The Independent Commission for Aid Impact’s (ICAI) review, published yesterday, on ‘The effects of DFID’s cash transfer programmes on poverty and vulnerability’ gave an overall rating of green/amber. This means that achievements have been made in most areas, but more could be done to improve programme effectiveness. One of the recommendations is that “…cash transfers may need to be combined with other interventions to improve results.” The Girls’ Education South Sudan (GESS) is a holistic programme that combines cash transfers with other interventions, such as behavior change communications, grants to schools and teacher training. This comprehensive approach aims to tackle all of the barriers to girls’ education.   Barriers to Girls' Education in South Sudan   Many of our activities have complementary properties. For example, the Social and Behaviour Change Communication component, led by BBC Media Action, produces a radio programme titled ‘Our School’, which is broadcast weekly across South Sudan and tells real life stories in local languagesOur School covers a range of issues affecting girls education; examples include programmes that explore entrenched attitudes as well as social and cultural norms related to women and girls; those that highlights the benefits of girls staying in school and offer advice; and those that present different ways of solving practical challenges, such as how to spend Cash Transfer money, and how to budget for education. Some of these radio programmes can be found online, along with the script in English. To read them, click here.

BBC Media Action’s also conducts research to understand the role that radio and community discussion is having, including how it is improving knowledge and understanding of  elements of the school system like the Cash Transfer component. While informing BBC Media Action activities, this research also informs and supports all other activities of the GESS programme. Knowledge, Evidence & Research (KER) of what works for Girls’ Education in South Sudan is a component of GESS aimed to generate knowledge about what works in general for girls’ education, and about programmatic causality and impact. It seeks to develop knowledge about the impact of project interventions, and make links from inputs to outcomes and impacts, as well as gathering broader information about what works in girls’ education.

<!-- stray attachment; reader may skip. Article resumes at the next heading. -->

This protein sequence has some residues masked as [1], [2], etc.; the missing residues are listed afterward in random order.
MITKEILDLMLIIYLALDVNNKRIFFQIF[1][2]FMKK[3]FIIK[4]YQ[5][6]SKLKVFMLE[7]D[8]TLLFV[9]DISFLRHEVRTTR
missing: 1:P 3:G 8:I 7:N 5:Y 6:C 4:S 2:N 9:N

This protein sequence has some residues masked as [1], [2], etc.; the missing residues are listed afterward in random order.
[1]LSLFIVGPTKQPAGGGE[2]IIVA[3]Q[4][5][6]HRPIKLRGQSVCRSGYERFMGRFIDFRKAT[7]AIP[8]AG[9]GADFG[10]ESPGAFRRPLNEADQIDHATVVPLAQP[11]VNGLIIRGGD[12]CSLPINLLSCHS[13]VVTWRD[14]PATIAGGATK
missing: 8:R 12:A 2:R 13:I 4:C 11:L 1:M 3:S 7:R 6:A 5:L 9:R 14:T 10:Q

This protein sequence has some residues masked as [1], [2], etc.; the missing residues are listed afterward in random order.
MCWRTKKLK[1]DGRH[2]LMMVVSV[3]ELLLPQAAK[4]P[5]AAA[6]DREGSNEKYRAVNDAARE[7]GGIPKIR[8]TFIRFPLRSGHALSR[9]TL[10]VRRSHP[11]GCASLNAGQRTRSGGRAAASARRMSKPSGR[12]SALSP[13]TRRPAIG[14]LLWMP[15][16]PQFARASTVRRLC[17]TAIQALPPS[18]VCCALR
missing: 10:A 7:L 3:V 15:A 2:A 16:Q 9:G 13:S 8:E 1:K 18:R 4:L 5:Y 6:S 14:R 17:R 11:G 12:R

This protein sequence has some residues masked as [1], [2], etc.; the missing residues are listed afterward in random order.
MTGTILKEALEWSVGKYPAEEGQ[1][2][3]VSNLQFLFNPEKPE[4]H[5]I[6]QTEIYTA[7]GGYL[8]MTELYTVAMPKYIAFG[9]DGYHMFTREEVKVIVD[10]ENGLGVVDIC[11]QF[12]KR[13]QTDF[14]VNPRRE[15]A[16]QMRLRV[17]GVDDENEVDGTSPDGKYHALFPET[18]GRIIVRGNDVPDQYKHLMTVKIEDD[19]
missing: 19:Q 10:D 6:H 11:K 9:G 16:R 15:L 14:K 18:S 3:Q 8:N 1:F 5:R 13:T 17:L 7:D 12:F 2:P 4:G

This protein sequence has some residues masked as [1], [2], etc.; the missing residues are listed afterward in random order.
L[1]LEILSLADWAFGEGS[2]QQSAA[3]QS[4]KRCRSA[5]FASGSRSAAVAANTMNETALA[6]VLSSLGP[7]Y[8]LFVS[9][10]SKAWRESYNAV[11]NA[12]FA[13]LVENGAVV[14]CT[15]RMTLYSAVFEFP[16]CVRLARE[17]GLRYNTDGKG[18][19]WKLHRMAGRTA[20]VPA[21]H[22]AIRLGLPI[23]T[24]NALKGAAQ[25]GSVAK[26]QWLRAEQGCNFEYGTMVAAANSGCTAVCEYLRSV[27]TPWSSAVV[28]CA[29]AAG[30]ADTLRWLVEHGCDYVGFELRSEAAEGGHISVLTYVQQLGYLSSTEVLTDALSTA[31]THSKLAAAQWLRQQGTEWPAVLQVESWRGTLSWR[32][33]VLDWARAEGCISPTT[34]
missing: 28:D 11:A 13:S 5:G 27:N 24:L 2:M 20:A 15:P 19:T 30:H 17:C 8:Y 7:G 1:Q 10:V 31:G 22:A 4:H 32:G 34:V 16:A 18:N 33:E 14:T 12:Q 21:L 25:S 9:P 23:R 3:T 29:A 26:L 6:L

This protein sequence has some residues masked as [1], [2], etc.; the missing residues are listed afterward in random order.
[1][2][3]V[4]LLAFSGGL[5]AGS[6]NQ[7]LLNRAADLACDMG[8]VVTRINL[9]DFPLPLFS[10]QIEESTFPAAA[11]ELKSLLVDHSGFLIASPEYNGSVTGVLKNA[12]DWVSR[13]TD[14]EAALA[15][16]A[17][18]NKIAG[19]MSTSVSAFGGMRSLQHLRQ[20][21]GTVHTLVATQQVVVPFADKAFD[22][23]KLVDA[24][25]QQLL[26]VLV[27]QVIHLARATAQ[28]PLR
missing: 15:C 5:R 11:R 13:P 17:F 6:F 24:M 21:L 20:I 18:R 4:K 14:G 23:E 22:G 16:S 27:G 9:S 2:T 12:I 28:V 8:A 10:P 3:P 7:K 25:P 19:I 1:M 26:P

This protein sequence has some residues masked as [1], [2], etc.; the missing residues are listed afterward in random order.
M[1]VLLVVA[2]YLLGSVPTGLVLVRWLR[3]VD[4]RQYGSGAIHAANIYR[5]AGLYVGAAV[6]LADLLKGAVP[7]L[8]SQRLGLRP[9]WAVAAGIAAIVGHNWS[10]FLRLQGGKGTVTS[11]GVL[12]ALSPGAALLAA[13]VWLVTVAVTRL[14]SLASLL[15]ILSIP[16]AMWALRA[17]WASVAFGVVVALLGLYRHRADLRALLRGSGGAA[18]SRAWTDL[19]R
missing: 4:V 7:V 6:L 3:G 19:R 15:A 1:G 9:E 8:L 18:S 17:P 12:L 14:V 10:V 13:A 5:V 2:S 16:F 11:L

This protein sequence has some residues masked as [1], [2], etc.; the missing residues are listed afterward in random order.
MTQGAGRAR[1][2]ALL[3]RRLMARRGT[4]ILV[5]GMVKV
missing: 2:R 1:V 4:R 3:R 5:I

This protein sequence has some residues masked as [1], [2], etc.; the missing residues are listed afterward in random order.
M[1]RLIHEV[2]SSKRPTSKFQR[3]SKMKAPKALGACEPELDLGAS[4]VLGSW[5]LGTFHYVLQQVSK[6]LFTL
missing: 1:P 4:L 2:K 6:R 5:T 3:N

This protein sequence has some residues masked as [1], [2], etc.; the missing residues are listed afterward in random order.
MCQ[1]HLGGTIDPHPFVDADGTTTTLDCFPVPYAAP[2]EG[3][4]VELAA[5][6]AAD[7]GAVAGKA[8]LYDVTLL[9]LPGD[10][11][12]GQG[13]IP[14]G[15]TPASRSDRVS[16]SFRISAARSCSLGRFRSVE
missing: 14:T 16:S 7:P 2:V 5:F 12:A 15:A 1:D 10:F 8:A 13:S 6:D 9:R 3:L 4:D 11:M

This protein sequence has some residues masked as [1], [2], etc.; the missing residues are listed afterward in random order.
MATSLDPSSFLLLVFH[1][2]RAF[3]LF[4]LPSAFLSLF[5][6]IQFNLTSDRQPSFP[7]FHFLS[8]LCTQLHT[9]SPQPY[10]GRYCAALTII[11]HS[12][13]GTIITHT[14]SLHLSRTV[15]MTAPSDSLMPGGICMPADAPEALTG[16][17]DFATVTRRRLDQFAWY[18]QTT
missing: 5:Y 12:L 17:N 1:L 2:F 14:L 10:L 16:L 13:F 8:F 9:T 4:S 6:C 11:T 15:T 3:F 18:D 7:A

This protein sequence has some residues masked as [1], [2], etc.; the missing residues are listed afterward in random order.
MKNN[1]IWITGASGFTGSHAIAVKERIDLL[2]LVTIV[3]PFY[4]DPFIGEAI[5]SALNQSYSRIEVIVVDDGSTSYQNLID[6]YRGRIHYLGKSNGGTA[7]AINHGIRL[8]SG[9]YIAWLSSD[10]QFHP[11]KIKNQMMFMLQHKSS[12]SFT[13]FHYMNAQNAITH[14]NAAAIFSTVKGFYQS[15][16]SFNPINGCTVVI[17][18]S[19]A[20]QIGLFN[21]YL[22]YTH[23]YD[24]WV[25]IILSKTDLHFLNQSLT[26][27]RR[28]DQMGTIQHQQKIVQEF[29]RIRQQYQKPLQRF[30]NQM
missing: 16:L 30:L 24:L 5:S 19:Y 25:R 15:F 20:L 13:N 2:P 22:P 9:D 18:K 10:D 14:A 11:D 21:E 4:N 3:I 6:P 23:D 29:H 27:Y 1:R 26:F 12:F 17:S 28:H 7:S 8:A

Cash Transfers Radio Show

Radio producer, David, records a show on Cash Transfers with parents of girls from Yabongo Primary School in Yambio, (former) Western Equatoria State

  BBC Media Action’s quantitative midline survey found that, when asked directly what they had learnt from Our School, listeners had learnt “a lot” or “a bit” about these issues including: budgeting for girls’ education (88%) and how girls receive cash transfers (89%)*.

Our school-based mentoring programme also complements the Cash Transfer activities. Mentoring sessions, led by GESS-trained teacher mentors and/or peer mentors, are a safe place for girls to openly discuss any ideas and concerns. Debate, role-plays and drama help the mentees practice new skills in situations they might encounter in real life. The below photo shows a peer mentor from Juba discussing how the Cash Transfer money should be used, encouraging girls to spend the money on scholastic materials, as well as how to best to discuss the cash with their families. 

 
A GESS 'Peer Mentor' leads a mentoring session at Dr. John Garang National Memorial Secondary School in Juba

A GESS 'Peer Mentor' leads a mentoring session at Dr. John Garang National Memorial Secondary School in Juba

  Our Quality Education component reinforces the holistic nature of GESS, offering practical support to schools, teachers and education managers. This output intends to improve the quality of education, to decrease drop-out and repetition rates and improve learning outcomes at primary school and secondary school levels. As well as boosting teaching and learning, GESS also supports incremental improvements in the school environment through 'Capitation Grants' - funds made available to all not-for-profit schools to help supplement running costs and improve the school infrastructure. The holistic nature of GESS has ensured that the Programme is robust and resilient, which is paramount when operating in a fragile environment, such as South Sudan. The ICAI report found that mixed interventions achieve “results that continue after households have exited the programme (that) are much stronger than for pure cash transfers. Furthermore, the results have shown an ability to survive climate shocks.” Our multi-faceted approach and interlinked components will support the education sector in South Sudan, with results that will benefit generations to come, and help to build a strong and resilient education sector in the world's newest country.   *Results from our Midline Review will be published soon. Watch this space.

One Response Comment

  • John Shotton  January 14, 2017 at 9:57 am

    GESS was designed with the core of the Programme to be a community-based school transformation programme with the emphasis on whole school development, which would see the school and learning environment enhanced. Only this will keep children in school and see them learning. Thus with the success that has been generated by the raising of awareness about the value of education and the provision of financial resources through cash transfers to address the poverty barrier that prevents many children from going to school and through capitation grants to empower schools and their communities, the thrust of the coming years has to be to consolidate this but build on the bas that has been built for the quality component of the Programme which will see children being retained in school and learning more.

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